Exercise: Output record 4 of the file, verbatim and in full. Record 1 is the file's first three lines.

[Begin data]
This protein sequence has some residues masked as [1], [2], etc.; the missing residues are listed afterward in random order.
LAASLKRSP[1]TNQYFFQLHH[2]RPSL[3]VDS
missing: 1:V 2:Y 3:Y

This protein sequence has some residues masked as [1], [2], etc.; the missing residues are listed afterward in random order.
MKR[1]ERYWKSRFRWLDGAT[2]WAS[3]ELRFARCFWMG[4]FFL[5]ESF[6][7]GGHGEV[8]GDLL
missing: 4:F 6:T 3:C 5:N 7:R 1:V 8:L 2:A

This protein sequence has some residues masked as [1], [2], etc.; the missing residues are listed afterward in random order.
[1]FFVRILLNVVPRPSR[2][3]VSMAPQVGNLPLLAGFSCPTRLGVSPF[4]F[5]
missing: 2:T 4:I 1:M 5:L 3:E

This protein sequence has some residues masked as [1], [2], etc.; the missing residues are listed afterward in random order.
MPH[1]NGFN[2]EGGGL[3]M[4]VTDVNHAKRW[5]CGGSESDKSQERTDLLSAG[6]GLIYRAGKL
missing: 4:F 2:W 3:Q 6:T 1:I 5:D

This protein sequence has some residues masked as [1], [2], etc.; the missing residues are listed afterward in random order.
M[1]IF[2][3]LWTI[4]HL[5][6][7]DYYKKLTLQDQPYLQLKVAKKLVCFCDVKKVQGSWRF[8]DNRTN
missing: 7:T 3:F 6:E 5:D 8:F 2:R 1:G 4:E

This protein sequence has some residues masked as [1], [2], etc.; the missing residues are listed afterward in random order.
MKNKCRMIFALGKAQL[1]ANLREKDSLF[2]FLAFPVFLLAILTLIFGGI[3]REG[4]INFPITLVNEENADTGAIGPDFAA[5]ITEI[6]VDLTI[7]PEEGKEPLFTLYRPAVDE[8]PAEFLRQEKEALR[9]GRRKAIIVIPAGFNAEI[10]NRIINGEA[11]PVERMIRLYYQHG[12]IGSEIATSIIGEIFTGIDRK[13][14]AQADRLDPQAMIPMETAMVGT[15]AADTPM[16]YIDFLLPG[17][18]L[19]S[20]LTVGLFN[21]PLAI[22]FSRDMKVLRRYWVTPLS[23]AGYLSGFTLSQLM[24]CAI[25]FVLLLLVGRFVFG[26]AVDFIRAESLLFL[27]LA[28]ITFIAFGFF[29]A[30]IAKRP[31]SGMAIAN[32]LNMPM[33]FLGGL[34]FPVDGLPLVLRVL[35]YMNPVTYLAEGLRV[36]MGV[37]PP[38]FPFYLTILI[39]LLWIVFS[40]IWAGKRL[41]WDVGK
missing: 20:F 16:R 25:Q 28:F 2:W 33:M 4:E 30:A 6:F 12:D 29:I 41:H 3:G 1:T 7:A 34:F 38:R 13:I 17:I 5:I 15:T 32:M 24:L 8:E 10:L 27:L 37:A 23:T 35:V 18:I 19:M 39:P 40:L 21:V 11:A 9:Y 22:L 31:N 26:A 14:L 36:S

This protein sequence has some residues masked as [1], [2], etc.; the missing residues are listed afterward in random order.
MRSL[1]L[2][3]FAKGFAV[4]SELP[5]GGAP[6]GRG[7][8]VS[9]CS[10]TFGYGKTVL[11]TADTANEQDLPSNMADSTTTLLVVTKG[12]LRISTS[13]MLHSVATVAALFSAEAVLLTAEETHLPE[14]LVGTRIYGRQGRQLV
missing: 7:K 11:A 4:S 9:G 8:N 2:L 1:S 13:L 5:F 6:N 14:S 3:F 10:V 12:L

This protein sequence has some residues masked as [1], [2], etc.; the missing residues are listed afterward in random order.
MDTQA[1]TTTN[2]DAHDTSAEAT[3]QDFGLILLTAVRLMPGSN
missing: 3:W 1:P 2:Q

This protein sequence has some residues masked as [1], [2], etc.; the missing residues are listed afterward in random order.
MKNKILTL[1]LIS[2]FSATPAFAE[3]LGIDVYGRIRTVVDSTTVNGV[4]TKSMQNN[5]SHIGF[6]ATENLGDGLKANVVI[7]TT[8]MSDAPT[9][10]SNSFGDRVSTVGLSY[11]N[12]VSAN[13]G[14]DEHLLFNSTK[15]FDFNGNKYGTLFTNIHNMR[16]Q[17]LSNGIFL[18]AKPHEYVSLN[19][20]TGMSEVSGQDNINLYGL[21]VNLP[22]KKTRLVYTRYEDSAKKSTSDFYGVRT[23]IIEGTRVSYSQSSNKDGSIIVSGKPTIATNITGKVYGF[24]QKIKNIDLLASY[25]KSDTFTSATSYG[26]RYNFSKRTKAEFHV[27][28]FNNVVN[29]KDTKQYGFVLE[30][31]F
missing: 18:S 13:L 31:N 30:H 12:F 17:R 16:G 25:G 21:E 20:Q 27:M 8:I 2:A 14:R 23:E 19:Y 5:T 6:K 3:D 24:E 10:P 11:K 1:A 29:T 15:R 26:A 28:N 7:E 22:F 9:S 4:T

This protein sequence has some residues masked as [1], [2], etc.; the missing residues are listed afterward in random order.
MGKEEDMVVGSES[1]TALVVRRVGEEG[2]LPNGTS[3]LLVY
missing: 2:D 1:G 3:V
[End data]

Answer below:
This protein sequence has some residues masked as [1], [2], etc.; the missing residues are listed afterward in random order.
MPH[1]NGFN[2]EGGGL[3]M[4]VTDVNHAKRW[5]CGGSESDKSQERTDLLSAG[6]GLIYRAGKL
missing: 4:F 2:W 3:Q 6:T 1:I 5:D